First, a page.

CEO 76-71 -- April 16, 1976
CONFLICT OF INTEREST
STATE EMPLOYEE PARTICIPATING IN HOTEL PROMOTION PROGRAM
To: C. E. McNeely, Assistant to the Secretary, Department of Transportation, Tallahassee
Prepared by: Gene Rhodes
Florida Statute s. 112.313(2)(1975), entitled "Solicitation or Acceptance of Gifts," prohibits a public officer or employee from accepting anything of value to the recipient "that would cause a reasonably prudent person to be influenced in the discharge of his official duties." A hotel promotional program which rewards program participants with gifts ranging from free cocktails to trips, based on the number of reservations arranged with the hotel, in our view would influence a state employee to favor such hotel over others. Where a public employee is charged with the responsibility to arrange hotel accommodations or food functions at government expense, such arrangements should be based solely on considerations of cost and convenience. Where one is tempted by the promise of personal reward to favor one establishment over another, as we believe would be the case for participants in the subject program, the potential for disregard of the public interest is great. Accordingly, such participation by a state employee would violate the prohibition set forth in s. 112.313(2).
Would a prohibited conflict of interest be created were a state employee to participate in a promotional program sponsored by a hotel chain whereby program participants are rewarded for booking accommodations and food services with hotels in the chain?
Your question is answered in the affirmative.
You have advised us that a brochure printed and disseminated by Hilton Hotels, Inc., advertising the corporation's "Ms. Hilton" promotional program, has been received in your office. You wish to ascertain the propriety, under the Code of Ethics for Public Officers and Employees, of participation in such program by persons in your employ.
The advertisement brochure promoting the "Ms. Hilton" club describes various privileges and rewards available and potentially available to members. These benefits include free use of Hilton Hotel pools, invitations to fashion shows and parties, and a proposed plan for receiving discounts at retail stores and shops. The program further includes a point system whereby participants accrue points for making reservations and arranging food functions at a hotel in the chain, the number of points being based on the number of people served. Accumulated points may be cashed in for rewards which include, but are not limited to, free cocktails and meals at a Hilton hotel, gift certificates at local shops, overnight accommodations at a Hilton, use of a leased automobile for 1 year, and trips -- including, for 5,000 points, a trip around the world.
The Code of Ethics for Public Officers and Employees provides in relevant part:
SOLICITATION OR ACCEPTANCE OF GIFTS. -- No public officer or employee of an agency or candidate for nomination or election shall solicit or accept anything of value to the recipient, including a gift, loan, reward, promise of future employment, favor, or service:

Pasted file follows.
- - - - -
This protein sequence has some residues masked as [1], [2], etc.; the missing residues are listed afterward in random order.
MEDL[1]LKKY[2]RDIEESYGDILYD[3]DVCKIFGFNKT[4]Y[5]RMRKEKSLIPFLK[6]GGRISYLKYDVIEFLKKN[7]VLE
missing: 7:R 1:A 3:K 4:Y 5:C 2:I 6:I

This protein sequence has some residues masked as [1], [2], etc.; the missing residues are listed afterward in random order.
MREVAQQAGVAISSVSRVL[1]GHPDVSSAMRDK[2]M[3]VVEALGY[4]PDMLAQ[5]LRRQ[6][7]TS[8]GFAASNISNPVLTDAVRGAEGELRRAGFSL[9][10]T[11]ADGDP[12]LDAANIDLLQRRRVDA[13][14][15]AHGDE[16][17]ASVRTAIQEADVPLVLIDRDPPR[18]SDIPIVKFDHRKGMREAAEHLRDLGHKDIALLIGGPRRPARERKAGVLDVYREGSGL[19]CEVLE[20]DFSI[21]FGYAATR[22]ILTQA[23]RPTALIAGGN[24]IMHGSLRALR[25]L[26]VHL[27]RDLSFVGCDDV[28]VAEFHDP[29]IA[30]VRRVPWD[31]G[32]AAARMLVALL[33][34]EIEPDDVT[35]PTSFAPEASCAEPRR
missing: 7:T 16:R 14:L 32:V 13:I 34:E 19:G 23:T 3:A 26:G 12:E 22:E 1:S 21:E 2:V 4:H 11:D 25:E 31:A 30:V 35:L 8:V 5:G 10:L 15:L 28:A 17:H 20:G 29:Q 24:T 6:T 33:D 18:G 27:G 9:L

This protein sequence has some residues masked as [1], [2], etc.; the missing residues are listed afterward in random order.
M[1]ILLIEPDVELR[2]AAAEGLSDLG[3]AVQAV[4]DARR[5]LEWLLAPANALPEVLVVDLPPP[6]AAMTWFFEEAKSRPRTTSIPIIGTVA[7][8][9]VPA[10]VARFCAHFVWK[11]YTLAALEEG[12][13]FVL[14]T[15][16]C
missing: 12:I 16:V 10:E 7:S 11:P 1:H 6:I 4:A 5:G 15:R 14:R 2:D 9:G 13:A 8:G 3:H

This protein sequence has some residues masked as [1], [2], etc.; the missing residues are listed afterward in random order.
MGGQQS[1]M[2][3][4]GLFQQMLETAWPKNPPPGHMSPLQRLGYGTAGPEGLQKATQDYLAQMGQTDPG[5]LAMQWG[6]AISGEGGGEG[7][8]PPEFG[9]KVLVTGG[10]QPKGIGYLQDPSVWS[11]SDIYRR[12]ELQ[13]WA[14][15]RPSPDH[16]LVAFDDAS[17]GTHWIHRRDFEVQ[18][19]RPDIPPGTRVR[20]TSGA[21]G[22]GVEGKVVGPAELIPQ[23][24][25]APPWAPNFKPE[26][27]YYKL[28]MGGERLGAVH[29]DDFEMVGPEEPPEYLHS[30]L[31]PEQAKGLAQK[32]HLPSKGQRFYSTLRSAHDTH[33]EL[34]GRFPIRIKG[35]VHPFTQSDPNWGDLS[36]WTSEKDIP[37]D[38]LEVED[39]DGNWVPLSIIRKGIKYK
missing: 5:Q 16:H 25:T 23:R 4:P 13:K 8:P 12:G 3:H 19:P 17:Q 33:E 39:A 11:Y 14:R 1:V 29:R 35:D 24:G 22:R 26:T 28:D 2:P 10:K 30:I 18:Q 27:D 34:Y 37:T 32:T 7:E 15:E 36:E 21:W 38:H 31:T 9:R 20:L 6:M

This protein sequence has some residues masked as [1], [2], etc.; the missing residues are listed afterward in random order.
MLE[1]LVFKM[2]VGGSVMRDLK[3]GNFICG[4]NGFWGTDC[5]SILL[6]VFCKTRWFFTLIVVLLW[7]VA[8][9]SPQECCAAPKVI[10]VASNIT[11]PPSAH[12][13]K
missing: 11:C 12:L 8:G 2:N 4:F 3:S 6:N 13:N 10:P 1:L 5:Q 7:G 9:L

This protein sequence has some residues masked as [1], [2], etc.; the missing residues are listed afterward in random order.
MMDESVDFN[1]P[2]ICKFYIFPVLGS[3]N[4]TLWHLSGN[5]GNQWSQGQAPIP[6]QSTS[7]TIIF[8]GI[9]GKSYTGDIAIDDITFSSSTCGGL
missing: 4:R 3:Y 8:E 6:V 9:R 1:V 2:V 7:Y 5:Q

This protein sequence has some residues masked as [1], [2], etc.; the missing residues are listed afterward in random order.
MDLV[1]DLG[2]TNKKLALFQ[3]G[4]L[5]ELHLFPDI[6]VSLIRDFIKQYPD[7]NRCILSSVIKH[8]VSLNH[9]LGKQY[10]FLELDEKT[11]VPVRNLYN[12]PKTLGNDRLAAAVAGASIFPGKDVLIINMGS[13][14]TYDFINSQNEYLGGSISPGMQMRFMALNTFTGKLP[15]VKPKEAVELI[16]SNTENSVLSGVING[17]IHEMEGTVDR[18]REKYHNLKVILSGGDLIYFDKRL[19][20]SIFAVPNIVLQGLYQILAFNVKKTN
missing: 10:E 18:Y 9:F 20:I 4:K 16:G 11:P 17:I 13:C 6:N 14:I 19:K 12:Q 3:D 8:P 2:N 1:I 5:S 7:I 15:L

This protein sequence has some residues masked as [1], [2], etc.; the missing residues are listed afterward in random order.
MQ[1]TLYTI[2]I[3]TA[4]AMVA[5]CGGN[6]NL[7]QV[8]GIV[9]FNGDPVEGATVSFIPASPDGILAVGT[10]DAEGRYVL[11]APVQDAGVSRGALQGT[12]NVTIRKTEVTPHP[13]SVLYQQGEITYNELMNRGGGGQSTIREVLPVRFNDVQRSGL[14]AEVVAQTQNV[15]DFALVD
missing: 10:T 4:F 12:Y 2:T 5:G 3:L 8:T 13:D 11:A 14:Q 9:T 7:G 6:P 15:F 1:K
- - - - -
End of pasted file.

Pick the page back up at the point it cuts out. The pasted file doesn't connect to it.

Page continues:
(a) That would cause a reasonably prudent person to be influenced in the discharge of official duties.
(b) That is based upon any understanding that the vote, official action, or judgment of the public officer, employee, or candidate would be influenced thereby. [Fla. Stat. s. 112.313(2)(1975).]
The above-quoted provision prohibits a public employee from accepting anything of value, including a reward, that would cause a reasonably prudent person to be influenced in the discharge of his or her official duties. In our view, this provision would be breached by a public employee's membership in the above-described hotel promotion program.
Where a public employee is charged with the responsibility to arrange hotel accommodations or food functions at government expense, such arrangements should be based solely on considerations of cost and convenience. Where one is tempted by the promise of personal reward to favor one establishment over others, the potential for disregard of the public interest is, in our view, great. The nature of the benefits available to members of the subject club is such that a public employee who participates in the program would certainly stand to gain something of value and most likely would be influenced, either blatantly or subtly, in the discharge of official duties.
In its statement of legislative intent and declaration of policy, the Code of Ethics provides that "[i]t is essential to the proper conduct and operation of government that public officials be independent and impartial and that public office not be used for private gain other than remuneration provided by law." Fla. Stat. s. 112.311(1)(1975). With this statement in mind, we believe the term "influence" must be read to mean the alteration of a public servant's independence and impartiality of judgment. In the instant case, we feel that an employee who participates in the promotional program would lose a degree of his or her impartiality and therefore would be influenced in the discharge of official duties. By sponsoring this reward-oriented program, the subject corporation will be creating an impression on program participants distinguishable from that of competing hotels and restaurants not providing such gifts. Due to these rewards or promise thereof, participating public employees would in our view consciously or unconsciously be influenced in the discharge of their official duties. Participation by a state employee in such programs therefore would violate both the spirit of the Code of Ethics and the letter of s. 112.313(2)(1975).